On the 19th of September, 1802, Andrew and his family left their old home on the Uwharrie, where the ten children had been born, their househould goods loaded on a wagon, and wended their way towards the great Northwest. Andreas and Margaret had been gathered to their fathers, the former some fifteen years earlier than his helpmate, it is said, and Jonas and Jacob were the only members of the family who remained in North Carolina.

Young David was deeply conscious of the seriousness of the move. "Although I have lived to be an old man" says he in his Memoir, "and experienced the various vicissitudes attendant on a journey through life thus far, I yet look back to that time as the most interesting scene through which I have passed. My mind at this day is often carried back to my early associations and school-boy days, to my native hills and pine forests; and I can truly say that there is a kind of indescribable charm in the very name of my natal spot, very different from aught that pertains to any other place on the globe."

The journey from the Uwharrie to Cincinnati occupied some five weeks. From there they proceeded to Hamilton, says Henry, "where stood a blockhouse used as a place of defense in St. Clair's and Wayne's Indian wars, thence to Dayton, a village of a few buckeye cabins in a thicket of hazel bushes, thense across Mad River and the Great Miami, and up Stillwater to the cabin of my uncle David Hoover." The uncle David here mentioned was a younger son of Andreas and Margaret and one of those who had come West the preceding year." He and his brothers had raised good crops of corn, pumpkins and cabbages, but had been so afflicted with ague that Andrew was led seriously to consider returning to North Carolina and would probably have done so but for the emphatic protest of his son David, who declared that if obliged "to drive a team back to old Randolph or be hanged, he would hang."18 Cold weather soon set in and they spent the winter in a rail pen, constructed with one side open, where they had a "log-heap" fire, an unbroken forest all about them: that is, Elizabeth and the children wintered there, the father of the family being cared for in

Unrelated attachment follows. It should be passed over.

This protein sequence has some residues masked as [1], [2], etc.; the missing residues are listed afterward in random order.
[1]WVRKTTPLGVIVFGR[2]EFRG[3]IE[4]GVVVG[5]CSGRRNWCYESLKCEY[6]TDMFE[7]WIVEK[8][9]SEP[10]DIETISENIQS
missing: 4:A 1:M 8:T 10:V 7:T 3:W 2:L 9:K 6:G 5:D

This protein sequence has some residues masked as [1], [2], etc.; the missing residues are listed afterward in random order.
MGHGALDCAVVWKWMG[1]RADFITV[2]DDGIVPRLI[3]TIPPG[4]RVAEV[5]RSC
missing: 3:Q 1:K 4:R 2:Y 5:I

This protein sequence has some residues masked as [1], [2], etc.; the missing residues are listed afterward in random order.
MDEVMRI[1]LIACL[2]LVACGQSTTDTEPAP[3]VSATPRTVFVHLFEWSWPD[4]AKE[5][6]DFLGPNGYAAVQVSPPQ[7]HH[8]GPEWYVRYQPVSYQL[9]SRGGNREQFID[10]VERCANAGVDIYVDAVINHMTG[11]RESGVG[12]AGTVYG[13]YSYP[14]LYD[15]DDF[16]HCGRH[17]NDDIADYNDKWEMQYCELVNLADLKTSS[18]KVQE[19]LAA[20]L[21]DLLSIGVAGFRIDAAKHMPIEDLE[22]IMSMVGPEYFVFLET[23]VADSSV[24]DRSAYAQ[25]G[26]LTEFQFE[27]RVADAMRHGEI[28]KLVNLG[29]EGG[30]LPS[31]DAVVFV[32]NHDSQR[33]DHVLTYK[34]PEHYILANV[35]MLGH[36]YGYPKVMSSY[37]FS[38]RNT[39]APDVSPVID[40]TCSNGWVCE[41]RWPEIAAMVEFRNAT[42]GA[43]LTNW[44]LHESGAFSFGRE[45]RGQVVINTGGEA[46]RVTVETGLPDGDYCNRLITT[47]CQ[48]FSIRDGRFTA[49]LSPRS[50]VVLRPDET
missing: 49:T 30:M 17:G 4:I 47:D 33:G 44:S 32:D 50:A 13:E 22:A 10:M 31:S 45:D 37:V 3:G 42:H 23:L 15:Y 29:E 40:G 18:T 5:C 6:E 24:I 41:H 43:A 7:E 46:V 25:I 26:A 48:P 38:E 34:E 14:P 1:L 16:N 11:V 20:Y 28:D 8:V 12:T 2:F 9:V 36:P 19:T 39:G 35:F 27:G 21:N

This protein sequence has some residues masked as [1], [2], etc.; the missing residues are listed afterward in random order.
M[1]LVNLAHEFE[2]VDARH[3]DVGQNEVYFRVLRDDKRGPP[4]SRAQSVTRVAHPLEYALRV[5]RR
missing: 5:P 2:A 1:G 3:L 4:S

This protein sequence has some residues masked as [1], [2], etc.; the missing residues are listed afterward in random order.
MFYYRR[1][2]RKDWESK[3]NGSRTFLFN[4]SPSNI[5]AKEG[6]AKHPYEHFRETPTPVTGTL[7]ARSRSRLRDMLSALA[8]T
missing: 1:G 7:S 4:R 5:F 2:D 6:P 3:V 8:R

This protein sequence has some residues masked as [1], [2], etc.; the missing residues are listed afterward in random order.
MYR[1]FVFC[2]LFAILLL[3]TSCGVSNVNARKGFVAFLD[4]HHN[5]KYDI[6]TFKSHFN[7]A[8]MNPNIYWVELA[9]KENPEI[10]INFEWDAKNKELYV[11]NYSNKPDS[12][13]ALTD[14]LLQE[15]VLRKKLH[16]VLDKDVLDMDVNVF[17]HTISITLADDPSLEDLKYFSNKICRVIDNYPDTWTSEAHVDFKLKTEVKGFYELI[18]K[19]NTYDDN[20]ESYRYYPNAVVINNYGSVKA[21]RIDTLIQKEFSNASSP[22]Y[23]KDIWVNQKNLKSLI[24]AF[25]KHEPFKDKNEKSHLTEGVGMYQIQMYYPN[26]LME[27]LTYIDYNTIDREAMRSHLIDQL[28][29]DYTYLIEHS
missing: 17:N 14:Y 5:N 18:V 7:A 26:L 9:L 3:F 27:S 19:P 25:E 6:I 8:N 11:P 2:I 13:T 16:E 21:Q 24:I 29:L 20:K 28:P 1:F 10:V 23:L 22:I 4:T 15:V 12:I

• 17 He helped lay out the town of Union, in Ohio, and served at Justice of the Peace for fifteen yean. He was alto a member of the Ohio Legislature one term.
  • 18 Henry Hoover's account.
the more comfortable cabin of his brother David, owing to his feet having been severely frosted while on a trip to the mill at Stanton in company with his sons Frederick and Henry.19